Friday Bullets

  • “AHHHHHH!!!!! THERE ARE FIVE OFFGUARDS ON THE COURT RIGHT NOW!!!! THE OTHER TEAM IS TIPPING IN TIP-INS OF TIP-INS OF TIP-INS….OF…(heaving, breathing) TIP-INS!” That's Ethan Sherwood Strauss of WarriorsWorld, considering Don Nelson's tenure as coach of the Warriors.

  • A big mess of data confirming the idea that resting players does prolong the productive part of their careers. One of the side points was that players who get a late start to their careers tend to be productive for a surprisingly long time. I wonder if that's because those guys -- almost never blue-chippers, and often without perfect NBA bodies -- need every trick in the book to compete. Maybe the learned habits that get them in the league, from a good diet to trickery fighting for rebounds -- are the things that keep them productive.

  • Ever wonder why The Onion has so many stories about Tim Duncan? It's because of this guy.

  • The TrueHoop Network gets to pump its fists in the air once again, as ClipperBlog contributor D.J. Foster gets a full-time job with the Clippers. Huge and well-deserved congratulations. And on that note, Queen City Hoops contributor James has found work with the Bobcats too. Fantastic.

  • Rich Cho even uses math in taunting Thunder fans.

  • When is it Ike Diogu's turn to shine?

  • Michael Schwartz of Valley of the Suns after a week of Steve Nash diet challenge: "Seven days ago I set out to eat like Steve Nash for one week. In that time I have attempted to eat Nash’s prescribed diet of chicken, fish, fruits, vegetables, nuts and brown rice, and I have cut out personal favorites like bread, red meat and pasta while also saying no to sugar, processed food and anything else that would be considered crap. Without having Nash by my side during this process, it’s hard to say if I followed the diet exactly to a T, but I did my best and certainly followed the spirit of the diet. In this time I have also tried to get more sleep than usual, another Nash key, and although I have not exactly gotten the eight hours a night I was shooting for, it’s certainly been better than my average week. Without question you need more than seven days to measure the effects of such a diet, but even in this small sample size I have felt a difference."

  • The Raptors have the kind of roster imbalance that would seem to suggest changes are coming.

  • I have been hearing suggestions of players who will be most affected by the new technical rules. Tim Duncan, Kevin Garnett, LeBron James, Kobe Bryant and Josh Smith have been some of the names discussed.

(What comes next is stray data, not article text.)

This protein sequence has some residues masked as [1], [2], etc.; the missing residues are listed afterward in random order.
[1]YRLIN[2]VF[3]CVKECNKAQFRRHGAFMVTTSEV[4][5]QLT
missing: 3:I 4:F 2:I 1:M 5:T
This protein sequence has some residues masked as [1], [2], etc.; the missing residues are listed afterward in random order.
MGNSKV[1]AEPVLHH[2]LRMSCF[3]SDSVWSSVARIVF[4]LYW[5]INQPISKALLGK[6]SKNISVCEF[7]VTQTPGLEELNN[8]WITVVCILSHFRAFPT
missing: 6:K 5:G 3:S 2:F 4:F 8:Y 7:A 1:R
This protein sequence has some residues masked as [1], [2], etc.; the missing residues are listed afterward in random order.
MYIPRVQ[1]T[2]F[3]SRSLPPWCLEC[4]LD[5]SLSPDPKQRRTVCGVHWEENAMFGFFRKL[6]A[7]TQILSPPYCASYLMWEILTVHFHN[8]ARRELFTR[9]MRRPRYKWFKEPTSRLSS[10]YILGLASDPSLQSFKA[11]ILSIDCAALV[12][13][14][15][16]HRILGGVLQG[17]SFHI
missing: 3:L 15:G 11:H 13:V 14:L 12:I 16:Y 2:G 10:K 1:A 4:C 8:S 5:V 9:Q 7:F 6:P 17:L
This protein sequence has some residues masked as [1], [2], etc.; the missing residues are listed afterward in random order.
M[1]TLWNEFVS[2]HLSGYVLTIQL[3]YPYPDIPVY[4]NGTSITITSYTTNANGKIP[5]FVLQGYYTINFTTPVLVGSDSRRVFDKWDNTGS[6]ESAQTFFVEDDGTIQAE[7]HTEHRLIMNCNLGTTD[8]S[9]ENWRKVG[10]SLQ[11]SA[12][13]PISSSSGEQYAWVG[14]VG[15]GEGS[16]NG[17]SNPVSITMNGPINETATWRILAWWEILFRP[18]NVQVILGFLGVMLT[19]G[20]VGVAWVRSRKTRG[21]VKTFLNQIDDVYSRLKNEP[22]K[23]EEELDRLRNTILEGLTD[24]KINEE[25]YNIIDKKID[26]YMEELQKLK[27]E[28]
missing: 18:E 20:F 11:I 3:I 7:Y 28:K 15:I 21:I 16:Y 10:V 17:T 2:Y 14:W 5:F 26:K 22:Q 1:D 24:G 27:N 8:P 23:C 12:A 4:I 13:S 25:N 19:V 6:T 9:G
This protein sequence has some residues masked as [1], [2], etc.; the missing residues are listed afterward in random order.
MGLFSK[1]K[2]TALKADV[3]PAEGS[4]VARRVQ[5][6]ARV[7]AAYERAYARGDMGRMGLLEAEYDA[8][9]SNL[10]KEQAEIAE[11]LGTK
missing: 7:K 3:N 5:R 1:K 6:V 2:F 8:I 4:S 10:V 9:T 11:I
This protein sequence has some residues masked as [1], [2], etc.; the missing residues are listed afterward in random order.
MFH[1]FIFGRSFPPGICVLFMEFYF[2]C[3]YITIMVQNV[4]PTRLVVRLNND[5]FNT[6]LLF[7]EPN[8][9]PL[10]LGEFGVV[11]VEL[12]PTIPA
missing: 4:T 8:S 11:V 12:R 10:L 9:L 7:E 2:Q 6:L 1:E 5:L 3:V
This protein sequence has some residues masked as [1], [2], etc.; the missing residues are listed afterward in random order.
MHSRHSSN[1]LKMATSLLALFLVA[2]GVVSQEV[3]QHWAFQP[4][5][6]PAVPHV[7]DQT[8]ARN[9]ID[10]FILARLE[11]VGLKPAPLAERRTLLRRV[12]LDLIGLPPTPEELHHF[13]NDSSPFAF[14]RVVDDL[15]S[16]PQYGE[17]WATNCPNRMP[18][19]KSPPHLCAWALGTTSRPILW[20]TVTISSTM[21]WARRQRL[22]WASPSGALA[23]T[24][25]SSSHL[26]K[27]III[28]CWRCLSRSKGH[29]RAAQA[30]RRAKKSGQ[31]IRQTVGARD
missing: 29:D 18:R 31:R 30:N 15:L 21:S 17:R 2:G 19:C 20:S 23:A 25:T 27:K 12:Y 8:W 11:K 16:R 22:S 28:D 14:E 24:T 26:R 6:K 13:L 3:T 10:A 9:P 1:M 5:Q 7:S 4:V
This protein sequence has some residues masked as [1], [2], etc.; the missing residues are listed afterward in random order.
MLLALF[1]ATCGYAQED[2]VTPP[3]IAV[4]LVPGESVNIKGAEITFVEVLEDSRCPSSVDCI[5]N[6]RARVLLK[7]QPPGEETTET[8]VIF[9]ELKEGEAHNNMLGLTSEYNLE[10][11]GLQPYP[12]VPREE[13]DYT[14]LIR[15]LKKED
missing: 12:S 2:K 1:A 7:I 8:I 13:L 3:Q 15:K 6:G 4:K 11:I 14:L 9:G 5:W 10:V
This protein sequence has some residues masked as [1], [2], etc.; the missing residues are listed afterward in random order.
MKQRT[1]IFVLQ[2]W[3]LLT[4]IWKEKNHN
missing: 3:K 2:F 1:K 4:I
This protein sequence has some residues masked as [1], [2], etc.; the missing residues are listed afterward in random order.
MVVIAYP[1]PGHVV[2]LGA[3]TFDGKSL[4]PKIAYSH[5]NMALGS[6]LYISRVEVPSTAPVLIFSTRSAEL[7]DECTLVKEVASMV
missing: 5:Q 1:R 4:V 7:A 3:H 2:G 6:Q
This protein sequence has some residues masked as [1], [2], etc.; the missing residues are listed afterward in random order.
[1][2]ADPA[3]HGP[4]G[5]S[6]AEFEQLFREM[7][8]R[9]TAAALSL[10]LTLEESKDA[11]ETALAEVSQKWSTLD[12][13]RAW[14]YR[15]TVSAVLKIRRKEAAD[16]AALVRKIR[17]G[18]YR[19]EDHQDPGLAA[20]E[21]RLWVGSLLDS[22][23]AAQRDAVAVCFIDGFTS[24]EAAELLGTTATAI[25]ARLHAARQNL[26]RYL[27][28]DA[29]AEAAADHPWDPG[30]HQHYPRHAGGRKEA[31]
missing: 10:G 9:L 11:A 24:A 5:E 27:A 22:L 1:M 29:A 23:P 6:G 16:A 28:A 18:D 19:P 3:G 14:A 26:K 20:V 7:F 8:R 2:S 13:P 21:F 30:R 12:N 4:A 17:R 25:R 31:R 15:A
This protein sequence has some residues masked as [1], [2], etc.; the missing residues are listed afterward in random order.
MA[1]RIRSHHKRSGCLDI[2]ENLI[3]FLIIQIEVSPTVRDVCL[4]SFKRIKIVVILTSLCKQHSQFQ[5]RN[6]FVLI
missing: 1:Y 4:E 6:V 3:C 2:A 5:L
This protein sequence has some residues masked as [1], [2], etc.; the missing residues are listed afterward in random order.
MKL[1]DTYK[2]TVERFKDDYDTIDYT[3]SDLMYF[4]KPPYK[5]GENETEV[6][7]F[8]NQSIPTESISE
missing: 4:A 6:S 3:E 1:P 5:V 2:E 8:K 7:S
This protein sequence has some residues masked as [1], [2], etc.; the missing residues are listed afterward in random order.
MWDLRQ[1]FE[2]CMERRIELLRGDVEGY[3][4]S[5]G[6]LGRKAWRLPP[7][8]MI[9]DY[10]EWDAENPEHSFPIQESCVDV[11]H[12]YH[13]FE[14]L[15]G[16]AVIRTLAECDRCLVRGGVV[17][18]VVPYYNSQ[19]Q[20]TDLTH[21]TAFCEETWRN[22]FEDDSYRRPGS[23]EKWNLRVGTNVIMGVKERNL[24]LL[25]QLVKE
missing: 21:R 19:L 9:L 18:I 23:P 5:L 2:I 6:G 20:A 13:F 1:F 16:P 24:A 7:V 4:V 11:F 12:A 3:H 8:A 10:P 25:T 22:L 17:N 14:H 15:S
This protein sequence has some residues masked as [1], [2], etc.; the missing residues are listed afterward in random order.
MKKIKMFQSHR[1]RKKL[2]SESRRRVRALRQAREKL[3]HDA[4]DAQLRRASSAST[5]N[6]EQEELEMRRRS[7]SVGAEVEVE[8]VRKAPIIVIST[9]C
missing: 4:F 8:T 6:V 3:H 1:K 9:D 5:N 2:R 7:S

• Tim Grgurich doesn't talk to the media, so he flies under the radar. But he may be the most respected assistant coach in the NBA. And now, reportedly, he's likely leaving the Nuggets.

  • The machine introduces the machine.

  • I had an idea for this upcoming season. It would be a ton of work, but well worth it, I think. Somebody should make a highlight reel of homer broadcaster calls. And here's how to do it. With League Pass you can often get your hands on both local feeds of the same game. So if Boston is playing Portland, you watch both Boston and Portland feeds. Then, find moments when both broadcast teams are breaking down the same call, and the audio will be amazing -- they will they'll show the same exact calls, but they'll interpret the completely differently. Collect moments like that for a few months or a season, and you'd have a powerful and hilarious video.

  • Pat Riley addresses the media, as transcribed by Surya Fernandez of Hot Hot Hoops: “Every time I greet one of my players I pinch them on the waist. They’re getting tired of that, it’s like our fat test. But he knows, he knows what it is about down here and we’re always about conditioning, body weight, body fat, and nutrition – all those things. I don’t think any athlete today can really ever achieve what it is they truly, truly want unless they’re in world-class condition, period."

  • Donnie Walsh, once again trying to sound upbeat about Eddy Curry.

  • Oh, the things footwork can do in the paint. In pictures.

  • Ryan Schwan of Hornets247 on the Hornets' trade: "Now, I wasn't a fan of the Brackins pick, (clearly neither was Dell Demps) as I made abundantly clear earlier in the off-season. My best hope for him was he'd become a poor version of Rashard Lewis. Songaila was a nice shooter, but he was so bad on the boards - and at everything else - it was ridiculous. His chief attribute was his expiring contract. I'd still take them over Jason Smith and Willie Green. Green has been in the league for 7 years, and has been terrible. In fact, Green had his best season ever last year, at the age of 29, and he was still terrible.(Only his assist rate and turnover were above average, and that only barely.) Smith missed most of his first season with a major knee injury that made him slow to come back last year. Regardless, he's 7-0 tall, but doesn't rebound at all and took more than half his shots from 16 feet and out. I guess he hits 3-pointers well for a big man - but he's still below average for the league."

  • Byron Scott on WKNR in Cleveland (thanks to Sports Radio Interviews): “He told me when I was 26 years old, Pat Riley that is, that I’m going to be a coach one day and I would understand some of the things he had to do to get prepared. I looked at him and I was 26 years old, my fifth year in the league and I told him, ‘You’re out of your mind. You’re crazy. I’m never coaching.’ He said, ‘Alright, you just watch.’ Thirty-two years old, I’m playing for Larry Brown, who said the same thing. So I just looked and started thinking, ‘What do they see in me that makes them think that I can be a good coach?’ I started taking a lot of notes and really started to think about the game from a coaching standpoint. Lo and behold, here I am.”